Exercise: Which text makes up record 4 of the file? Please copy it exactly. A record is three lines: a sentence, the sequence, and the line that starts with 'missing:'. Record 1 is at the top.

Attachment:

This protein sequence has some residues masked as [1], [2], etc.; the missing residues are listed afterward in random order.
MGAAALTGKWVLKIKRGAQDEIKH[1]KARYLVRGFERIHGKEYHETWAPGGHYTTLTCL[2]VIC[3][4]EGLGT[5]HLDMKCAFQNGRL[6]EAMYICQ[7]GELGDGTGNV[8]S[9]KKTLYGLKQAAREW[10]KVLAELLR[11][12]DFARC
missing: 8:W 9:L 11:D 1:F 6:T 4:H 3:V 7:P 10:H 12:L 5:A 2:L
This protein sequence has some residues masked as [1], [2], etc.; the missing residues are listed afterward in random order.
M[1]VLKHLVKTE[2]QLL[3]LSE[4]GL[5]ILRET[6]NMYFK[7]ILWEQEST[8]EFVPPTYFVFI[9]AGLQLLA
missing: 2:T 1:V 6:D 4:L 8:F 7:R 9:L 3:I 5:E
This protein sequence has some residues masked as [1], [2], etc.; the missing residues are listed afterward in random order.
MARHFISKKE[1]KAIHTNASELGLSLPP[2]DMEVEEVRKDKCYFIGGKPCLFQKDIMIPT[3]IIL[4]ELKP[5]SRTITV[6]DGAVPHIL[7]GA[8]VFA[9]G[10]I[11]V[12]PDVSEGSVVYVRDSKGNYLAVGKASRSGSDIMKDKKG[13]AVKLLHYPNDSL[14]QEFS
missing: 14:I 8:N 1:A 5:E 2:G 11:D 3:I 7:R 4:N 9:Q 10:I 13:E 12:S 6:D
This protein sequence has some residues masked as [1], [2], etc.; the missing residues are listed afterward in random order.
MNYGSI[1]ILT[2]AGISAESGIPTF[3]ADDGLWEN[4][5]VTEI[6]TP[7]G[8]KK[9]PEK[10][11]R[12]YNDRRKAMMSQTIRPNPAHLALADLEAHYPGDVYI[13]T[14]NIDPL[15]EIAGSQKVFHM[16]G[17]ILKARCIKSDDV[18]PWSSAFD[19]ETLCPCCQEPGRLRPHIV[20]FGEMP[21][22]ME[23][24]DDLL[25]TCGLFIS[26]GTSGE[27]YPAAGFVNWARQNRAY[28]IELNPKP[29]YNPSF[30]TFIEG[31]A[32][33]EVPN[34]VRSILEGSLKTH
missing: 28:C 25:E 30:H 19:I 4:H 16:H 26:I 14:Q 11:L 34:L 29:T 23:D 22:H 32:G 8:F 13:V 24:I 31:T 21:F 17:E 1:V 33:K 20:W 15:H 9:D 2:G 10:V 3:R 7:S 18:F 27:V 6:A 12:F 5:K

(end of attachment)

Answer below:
This protein sequence has some residues masked as [1], [2], etc.; the missing residues are listed afterward in random order.
MNYGSI[1]ILT[2]AGISAESGIPTF[3]ADDGLWEN[4][5]VTEI[6]TP[7]G[8]KK[9]PEK[10][11]R[12]YNDRRKAMMSQTIRPNPAHLALADLEAHYPGDVYI[13]T[14]NIDPL[15]EIAGSQKVFHM[16]G[17]ILKARCIKSDDV[18]PWSSAFD[19]ETLCPCCQEPGRLRPHIV[20]FGEMP[21][22]ME[23][24]DDLL[25]TCGLFIS[26]GTSGE[27]YPAAGFVNWARQNRAY[28]IELNPKP[29]YNPSF[30]TFIEG[31]A[32][33]EVPN[34]VRSILEGSLKTH
missing: 28:C 25:E 30:H 19:I 4:H 16:H 26:I 14:Q 11:L 34:L 29:T 23:D 22:H 32:G 8:F 13:V 24:I 31:T 21:F 17:E 1:V 33:K 20:W 15:H 9:D 2:G 10:V 3:R 7:S 18:F 27:V 6:A 12:F 5:K